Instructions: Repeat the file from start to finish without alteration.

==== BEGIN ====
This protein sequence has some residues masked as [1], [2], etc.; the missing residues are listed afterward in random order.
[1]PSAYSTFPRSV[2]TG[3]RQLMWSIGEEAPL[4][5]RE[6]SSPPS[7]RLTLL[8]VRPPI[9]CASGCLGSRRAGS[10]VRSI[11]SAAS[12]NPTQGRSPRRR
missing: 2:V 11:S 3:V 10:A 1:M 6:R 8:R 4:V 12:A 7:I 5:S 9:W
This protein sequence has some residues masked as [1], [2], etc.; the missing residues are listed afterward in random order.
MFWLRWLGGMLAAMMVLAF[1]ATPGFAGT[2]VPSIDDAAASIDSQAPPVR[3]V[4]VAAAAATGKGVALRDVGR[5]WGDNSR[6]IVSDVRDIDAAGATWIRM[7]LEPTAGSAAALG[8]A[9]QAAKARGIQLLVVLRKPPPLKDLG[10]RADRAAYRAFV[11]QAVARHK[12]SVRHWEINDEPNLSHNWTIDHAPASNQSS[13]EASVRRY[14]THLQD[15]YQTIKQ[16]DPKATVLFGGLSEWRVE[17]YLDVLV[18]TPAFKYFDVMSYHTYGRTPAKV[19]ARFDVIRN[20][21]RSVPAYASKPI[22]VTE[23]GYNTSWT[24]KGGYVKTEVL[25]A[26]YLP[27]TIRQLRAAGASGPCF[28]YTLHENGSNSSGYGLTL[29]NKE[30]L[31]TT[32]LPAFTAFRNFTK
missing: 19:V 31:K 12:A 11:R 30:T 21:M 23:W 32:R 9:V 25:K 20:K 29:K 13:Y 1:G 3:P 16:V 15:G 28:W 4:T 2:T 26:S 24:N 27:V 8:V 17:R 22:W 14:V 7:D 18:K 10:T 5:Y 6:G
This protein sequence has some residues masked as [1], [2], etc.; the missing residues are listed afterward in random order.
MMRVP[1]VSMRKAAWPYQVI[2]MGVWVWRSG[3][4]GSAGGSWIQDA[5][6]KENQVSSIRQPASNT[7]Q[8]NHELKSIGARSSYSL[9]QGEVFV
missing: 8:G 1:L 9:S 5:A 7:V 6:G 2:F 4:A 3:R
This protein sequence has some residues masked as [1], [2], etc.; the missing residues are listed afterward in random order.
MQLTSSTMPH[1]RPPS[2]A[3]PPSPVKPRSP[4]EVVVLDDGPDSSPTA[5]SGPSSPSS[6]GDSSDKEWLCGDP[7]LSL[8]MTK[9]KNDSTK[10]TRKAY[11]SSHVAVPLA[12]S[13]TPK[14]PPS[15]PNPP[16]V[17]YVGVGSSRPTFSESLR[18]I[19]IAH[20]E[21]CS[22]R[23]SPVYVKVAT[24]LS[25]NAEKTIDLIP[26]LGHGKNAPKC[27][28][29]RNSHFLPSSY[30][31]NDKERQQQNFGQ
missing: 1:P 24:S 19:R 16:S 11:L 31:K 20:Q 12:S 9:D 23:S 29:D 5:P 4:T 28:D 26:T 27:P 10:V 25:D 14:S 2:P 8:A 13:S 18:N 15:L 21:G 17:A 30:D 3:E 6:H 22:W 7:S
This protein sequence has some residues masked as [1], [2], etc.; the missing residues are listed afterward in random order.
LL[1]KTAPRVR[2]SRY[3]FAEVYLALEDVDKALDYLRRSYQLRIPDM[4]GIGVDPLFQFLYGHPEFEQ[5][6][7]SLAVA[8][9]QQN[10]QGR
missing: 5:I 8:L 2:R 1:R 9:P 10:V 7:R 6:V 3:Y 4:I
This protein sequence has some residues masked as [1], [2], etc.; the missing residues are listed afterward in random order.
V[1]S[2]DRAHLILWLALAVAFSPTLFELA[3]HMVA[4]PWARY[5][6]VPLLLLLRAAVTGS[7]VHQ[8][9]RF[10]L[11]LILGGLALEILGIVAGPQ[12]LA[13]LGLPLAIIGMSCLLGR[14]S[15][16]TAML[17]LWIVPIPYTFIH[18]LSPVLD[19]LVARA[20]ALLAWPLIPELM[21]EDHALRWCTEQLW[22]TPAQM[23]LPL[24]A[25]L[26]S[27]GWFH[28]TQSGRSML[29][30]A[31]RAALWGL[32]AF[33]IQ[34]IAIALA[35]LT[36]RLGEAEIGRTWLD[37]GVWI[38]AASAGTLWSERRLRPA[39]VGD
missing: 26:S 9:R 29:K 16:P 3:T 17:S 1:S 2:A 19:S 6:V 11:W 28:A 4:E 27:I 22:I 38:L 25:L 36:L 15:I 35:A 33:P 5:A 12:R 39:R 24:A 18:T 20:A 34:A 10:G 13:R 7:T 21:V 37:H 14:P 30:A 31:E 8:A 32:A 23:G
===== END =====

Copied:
This protein sequence has some residues masked as [1], [2], etc.; the missing residues are listed afterward in random order.
[1]PSAYSTFPRSV[2]TG[3]RQLMWSIGEEAPL[4][5]RE[6]SSPPS[7]RLTLL[8]VRPPI[9]CASGCLGSRRAGS[10]VRSI[11]SAAS[12]NPTQGRSPRRR
missing: 2:V 11:S 3:V 10:A 1:M 6:R 8:R 4:V 12:A 7:I 5:S 9:W
This protein sequence has some residues masked as [1], [2], etc.; the missing residues are listed afterward in random order.
MFWLRWLGGMLAAMMVLAF[1]ATPGFAGT[2]VPSIDDAAASIDSQAPPVR[3]V[4]VAAAAATGKGVALRDVGR[5]WGDNSR[6]IVSDVRDIDAAGATWIRM[7]LEPTAGSAAALG[8]A[9]QAAKARGIQLLVVLRKPPPLKDLG[10]RADRAAYRAFV[11]QAVARHK[12]SVRHWEINDEPNLSHNWTIDHAPASNQSS[13]EASVRRY[14]THLQD[15]YQTIKQ[16]DPKATVLFGGLSEWRVE[17]YLDVLV[18]TPAFKYFDVMSYHTYGRTPAKV[19]ARFDVIRN[20][21]RSVPAYASKPI[22]VTE[23]GYNTSWT[24]KGGYVKTEVL[25]A[26]YLP[27]TIRQLRAAGASGPCF[28]YTLHENGSNSSGYGLTL[29]NKE[30]L[31]TT[32]LPAFTAFRNFTK
missing: 19:V 31:K 12:A 11:R 30:T 21:M 23:W 32:R 9:V 25:K 20:K 29:K 13:Y 1:G 3:P 16:V 15:G 28:W 4:T 2:T 26:S 24:N 27:V 8:V 17:R 22:W 14:V 7:D 18:K 10:T 5:Y 6:G
This protein sequence has some residues masked as [1], [2], etc.; the missing residues are listed afterward in random order.
MMRVP[1]VSMRKAAWPYQVI[2]MGVWVWRSG[3][4]GSAGGSWIQDA[5][6]KENQVSSIRQPASNT[7]Q[8]NHELKSIGARSSYSL[9]QGEVFV
missing: 8:G 1:L 9:S 5:A 7:V 6:G 2:F 4:A 3:R
This protein sequence has some residues masked as [1], [2], etc.; the missing residues are listed afterward in random order.
MQLTSSTMPH[1]RPPS[2]A[3]PPSPVKPRSP[4]EVVVLDDGPDSSPTA[5]SGPSSPSS[6]GDSSDKEWLCGDP[7]LSL[8]MTK[9]KNDSTK[10]TRKAY[11]SSHVAVPLA[12]S[13]TPK[14]PPS[15]PNPP[16]V[17]YVGVGSSRPTFSESLR[18]I[19]IAH[20]E[21]CS[22]R[23]SPVYVKVAT[24]LS[25]NAEKTIDLIP[26]LGHGKNAPKC[27][28][29]RNSHFLPSSY[30][31]NDKERQQQNFGQ
missing: 1:P 24:S 19:R 16:S 11:L 31:K 20:Q 12:S 9:D 23:S 29:D 5:P 4:T 28:D 26:T 27:P 10:V 25:D 14:S 2:P 8:A 13:S 18:N 15:L 21:G 17:A 30:D 3:E 6:H 22:W 7:S
This protein sequence has some residues masked as [1], [2], etc.; the missing residues are listed afterward in random order.
LL[1]KTAPRVR[2]SRY[3]FAEVYLALEDVDKALDYLRRSYQLRIPDM[4]GIGVDPLFQFLYGHPEFEQ[5][6][7]SLAVA[8][9]QQN[10]QGR
missing: 5:I 8:L 2:R 1:R 9:P 10:V 7:R 6:V 3:Y 4:I
This protein sequence has some residues masked as [1], [2], etc.; the missing residues are listed afterward in random order.
V[1]S[2]DRAHLILWLALAVAFSPTLFELA[3]HMVA[4]PWARY[5][6]VPLLLLLRAAVTGS[7]VHQ[8][9]RF[10]L[11]LILGGLALEILGIVAGPQ[12]LA[13]LGLPLAIIGMSCLLGR[14]S[15][16]TAML[17]LWIVPIPYTFIH[18]LSPVLD[19]LVARA[20]ALLAWPLIPELM[21]EDHALRWCTEQLW[22]TPAQM[23]LPL[24]A[25]L[26]S[27]GWFH[28]TQSGRSML[29][30]A[31]RAALWGL[32]AF[33]IQ[34]IAIALA[35]LT[36]RLGEAEIGRTWLD[37]GVWI[38]AASAGTLWSERRLRPA[39]VGD
missing: 26:S 9:R 29:K 16:P 3:T 17:S 1:S 2:A 19:S 6:V 11:W 28:A 4:E 27:I 22:I 38:L 25:L 36:L 15:I 35:A 33:P 5:A 12:R 39:R 24:A 18:T 20:A 34:A 10:G 13:R 7:T 21:V 37:H 14:P 30:A 31:E 8:A 32:A 23:G